This is the "Evaluating Your Results" page of the "AU Library's Guide to the Research Process" guide.
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This guide will help you learn about the research process.
Last Updated: Aug 6, 2015 URL: Print Guide RSS Updates

Evaluating Your Results Print Page

Evaluating Your Results

Once you have gathered all your research material, you need to begin reading through it and evaluating its usefulness. You will probably want to make some notes as you go along, so you will need a pen and a pad of paper. Please do not mark up any materials that you will have to return to the Library. Feel free to mark up any photocopied materials that you have received from the AU Library - they are yours to keep and do with as you please. As you go through your research material, you need to evaluate every piece of information that you are considering using for your research project. You want to ensure that the material you use is accurate, professional, and suitable for your topic. Keep the following guidelines in mind to help you evaluate your research materials (copied with permission from the Ruben Salazar Library):


  • Who is the author? What are his/her credentials for writing on this topic?
  • Do you trust the author or producer of the information?
  • Is the author working and writing under the auspices of a particular organization or agency? Is it a credible organization?
  • Is the article or resource peer-reviewed, meaning the article has been evaluated by an expert who provides a recommendation if the article should be published ?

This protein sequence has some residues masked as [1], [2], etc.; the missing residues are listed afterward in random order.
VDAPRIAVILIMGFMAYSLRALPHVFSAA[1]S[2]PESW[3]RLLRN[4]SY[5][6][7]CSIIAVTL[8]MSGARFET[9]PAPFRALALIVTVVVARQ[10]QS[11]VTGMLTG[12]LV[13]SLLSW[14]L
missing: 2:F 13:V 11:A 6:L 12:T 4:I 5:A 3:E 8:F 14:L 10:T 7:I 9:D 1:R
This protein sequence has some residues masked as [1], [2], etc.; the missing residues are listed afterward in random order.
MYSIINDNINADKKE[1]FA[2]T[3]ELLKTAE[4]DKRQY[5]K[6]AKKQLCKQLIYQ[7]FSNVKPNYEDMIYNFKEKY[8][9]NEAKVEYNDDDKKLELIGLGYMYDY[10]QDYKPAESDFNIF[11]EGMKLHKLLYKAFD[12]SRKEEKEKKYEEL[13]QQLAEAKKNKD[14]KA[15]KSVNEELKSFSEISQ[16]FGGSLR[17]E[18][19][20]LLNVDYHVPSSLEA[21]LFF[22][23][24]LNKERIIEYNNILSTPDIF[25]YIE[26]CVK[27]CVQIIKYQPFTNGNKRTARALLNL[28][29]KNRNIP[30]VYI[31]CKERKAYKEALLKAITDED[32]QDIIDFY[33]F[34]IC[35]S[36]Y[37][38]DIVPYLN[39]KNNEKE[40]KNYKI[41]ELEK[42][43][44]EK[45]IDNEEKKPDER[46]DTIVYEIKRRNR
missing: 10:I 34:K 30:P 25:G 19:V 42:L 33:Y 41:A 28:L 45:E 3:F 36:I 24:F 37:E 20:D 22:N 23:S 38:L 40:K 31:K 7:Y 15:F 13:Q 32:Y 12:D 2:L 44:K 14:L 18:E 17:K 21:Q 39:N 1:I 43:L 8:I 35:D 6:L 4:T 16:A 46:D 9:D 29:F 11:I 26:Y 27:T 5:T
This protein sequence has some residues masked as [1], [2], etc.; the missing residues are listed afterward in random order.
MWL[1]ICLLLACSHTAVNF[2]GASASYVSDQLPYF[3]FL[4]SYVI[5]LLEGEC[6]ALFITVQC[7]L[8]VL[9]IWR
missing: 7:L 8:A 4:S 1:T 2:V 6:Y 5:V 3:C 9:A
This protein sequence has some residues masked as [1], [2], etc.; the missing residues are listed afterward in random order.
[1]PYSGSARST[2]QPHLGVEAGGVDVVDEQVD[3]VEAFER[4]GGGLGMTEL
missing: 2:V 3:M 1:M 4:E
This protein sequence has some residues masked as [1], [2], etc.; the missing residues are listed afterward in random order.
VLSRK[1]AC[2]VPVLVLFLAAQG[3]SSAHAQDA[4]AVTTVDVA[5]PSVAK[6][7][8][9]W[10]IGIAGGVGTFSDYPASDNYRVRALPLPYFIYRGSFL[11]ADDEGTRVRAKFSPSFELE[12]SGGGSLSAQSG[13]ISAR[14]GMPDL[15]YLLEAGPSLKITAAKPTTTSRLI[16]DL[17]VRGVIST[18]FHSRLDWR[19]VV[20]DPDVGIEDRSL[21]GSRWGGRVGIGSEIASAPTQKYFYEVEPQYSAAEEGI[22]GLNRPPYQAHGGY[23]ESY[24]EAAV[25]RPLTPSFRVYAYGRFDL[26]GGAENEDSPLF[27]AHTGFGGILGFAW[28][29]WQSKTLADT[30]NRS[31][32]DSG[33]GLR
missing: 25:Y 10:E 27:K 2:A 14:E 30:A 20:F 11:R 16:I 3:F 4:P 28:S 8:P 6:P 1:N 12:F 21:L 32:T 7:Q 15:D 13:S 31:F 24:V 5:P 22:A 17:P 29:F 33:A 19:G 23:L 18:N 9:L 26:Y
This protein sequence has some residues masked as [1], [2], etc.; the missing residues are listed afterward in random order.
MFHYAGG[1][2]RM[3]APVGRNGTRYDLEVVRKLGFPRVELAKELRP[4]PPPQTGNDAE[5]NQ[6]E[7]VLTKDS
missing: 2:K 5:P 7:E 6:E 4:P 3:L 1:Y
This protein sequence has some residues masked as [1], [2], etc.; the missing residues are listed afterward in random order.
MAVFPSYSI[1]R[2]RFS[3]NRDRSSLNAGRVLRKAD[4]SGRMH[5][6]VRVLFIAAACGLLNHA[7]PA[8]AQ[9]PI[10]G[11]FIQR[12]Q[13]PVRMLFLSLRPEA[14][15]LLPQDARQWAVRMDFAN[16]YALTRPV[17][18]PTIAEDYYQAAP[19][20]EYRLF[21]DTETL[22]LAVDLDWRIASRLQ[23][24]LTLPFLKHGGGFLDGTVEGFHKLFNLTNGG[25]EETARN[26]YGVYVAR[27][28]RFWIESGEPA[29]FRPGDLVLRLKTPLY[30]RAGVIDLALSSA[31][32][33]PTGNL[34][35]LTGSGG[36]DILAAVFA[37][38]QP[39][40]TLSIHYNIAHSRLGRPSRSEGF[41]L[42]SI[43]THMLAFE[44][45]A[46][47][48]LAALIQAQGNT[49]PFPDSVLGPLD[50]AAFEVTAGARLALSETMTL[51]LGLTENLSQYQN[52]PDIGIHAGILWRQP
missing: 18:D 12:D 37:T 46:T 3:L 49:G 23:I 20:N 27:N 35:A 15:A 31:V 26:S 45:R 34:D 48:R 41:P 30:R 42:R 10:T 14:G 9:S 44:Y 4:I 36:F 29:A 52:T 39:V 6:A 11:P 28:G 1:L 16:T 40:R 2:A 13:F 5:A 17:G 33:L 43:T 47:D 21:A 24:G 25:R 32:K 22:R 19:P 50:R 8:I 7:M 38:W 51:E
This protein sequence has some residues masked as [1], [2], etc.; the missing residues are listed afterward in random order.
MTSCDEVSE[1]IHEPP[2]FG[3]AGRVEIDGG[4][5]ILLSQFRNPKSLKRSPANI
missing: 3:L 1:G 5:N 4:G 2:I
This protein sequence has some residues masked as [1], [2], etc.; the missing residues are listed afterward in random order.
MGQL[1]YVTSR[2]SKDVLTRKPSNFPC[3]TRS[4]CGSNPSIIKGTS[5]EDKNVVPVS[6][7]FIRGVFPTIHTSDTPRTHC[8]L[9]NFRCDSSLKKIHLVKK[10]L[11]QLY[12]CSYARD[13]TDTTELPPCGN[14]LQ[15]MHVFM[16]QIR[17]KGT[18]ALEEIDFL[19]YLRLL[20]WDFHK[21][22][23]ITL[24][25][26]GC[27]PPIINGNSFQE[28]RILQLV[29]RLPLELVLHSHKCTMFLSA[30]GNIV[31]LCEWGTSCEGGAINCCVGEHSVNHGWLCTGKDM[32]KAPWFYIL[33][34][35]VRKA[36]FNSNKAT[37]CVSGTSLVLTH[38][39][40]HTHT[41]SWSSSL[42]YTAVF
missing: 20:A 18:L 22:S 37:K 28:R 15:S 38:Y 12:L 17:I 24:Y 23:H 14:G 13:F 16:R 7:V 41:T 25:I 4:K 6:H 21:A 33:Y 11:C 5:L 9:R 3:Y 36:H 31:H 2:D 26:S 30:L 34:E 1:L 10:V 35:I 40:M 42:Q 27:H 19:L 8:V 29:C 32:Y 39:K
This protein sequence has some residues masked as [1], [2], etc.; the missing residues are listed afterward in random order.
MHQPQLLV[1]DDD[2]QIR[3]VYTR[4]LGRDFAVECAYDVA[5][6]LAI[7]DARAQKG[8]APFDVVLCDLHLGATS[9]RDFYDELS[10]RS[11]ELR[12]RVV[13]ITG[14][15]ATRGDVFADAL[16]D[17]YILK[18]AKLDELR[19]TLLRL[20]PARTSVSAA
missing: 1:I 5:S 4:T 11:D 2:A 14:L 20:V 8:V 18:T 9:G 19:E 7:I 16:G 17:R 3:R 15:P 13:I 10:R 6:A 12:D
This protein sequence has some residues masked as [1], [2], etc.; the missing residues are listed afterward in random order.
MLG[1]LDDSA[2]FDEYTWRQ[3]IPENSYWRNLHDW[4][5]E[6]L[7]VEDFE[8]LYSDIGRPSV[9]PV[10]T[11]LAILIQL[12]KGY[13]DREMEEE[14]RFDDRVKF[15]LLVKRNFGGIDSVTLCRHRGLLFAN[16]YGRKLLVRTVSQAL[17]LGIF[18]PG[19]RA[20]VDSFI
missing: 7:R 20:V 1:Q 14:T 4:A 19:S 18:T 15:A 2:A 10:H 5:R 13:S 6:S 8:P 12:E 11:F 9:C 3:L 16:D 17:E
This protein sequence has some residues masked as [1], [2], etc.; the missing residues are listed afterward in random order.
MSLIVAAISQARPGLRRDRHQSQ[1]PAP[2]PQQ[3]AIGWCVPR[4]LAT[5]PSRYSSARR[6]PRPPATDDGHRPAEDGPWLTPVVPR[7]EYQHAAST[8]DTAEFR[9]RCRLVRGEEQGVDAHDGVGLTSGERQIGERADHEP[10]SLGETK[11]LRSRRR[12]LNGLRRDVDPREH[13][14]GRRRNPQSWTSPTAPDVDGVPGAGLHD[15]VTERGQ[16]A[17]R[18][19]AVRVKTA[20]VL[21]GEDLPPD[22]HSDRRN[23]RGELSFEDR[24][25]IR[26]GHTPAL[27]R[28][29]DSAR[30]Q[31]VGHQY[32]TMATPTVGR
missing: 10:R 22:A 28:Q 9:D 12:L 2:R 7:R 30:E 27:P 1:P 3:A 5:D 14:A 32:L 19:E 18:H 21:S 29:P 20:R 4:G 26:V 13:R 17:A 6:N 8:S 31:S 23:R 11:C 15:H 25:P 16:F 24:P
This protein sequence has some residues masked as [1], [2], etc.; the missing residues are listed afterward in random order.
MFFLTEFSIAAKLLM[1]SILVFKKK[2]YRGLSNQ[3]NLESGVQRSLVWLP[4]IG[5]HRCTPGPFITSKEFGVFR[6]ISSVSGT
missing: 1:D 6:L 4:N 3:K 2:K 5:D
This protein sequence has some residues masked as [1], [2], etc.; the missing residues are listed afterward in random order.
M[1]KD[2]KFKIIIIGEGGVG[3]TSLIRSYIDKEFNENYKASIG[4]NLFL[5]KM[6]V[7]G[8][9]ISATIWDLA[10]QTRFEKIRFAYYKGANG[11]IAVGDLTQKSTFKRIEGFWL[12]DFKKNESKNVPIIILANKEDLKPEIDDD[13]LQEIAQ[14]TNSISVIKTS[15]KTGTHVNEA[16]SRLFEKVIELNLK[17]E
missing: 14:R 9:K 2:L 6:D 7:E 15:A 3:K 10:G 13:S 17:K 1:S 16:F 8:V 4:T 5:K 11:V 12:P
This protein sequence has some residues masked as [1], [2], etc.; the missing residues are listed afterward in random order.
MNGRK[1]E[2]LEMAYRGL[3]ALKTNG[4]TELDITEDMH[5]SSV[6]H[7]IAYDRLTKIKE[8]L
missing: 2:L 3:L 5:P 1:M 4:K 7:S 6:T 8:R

• When was the information created, published, compiled?
  • Is the information regularly updated? if so, do you need more current information?


  • Do you think the information is fact, opinion, a sales piece, or something else?
  • Is the information biased or does it state a particular point-of-view?
  • Are facts cited and easily verified through footnotes or bibliographies to other credible sources?
  • Is the language inflammatory or emotional?
  • Are charts, tables, or data clearly identified and attributed to their source?
  • Are the source, scope, and date of any statistics clearly labeled?
  • Is it clear whether or not the information has been excerpted from a larger piece?
  • Is there a way to tell if this is the most recent version of a particular piece?
  • Reject misleading information or poorly documented information.


  • How extensive is the information and what is the purpose of the information?
  • Is this a comprehensive or definitive edition, meant to give you all the information possible on the subject or does it cover a narrow aspect of the topic?
  • Are obvious things like places, people, important events left out?
  • Does the author acknowledge what is included and what is missing?
  • Are all points-of-view acknowledged and given equal coverage?
  • Is the work geared to a particular audience or level of expertise?
  • Does it use specialized language or is it easily comprehensible?
  • Does it cover a limited region, time period, group of people?
  • Is the primary purpose to provide information? To sell a product? To make a political point?

Point-of-View or Bias

  • Is there a particular bias or perspective? Is the item clear and forthcoming about its view of the subject?
  • If the item contains advertising, are the ads clearly distinguishable from the content? Is the content driven by ad placement?


  • Is the information useful for your current research project?

Research Tip

Before you start taking notes about a book or journal article that you are reading, write down the full citation for the item so that you can refer to it when you are writing your paper!

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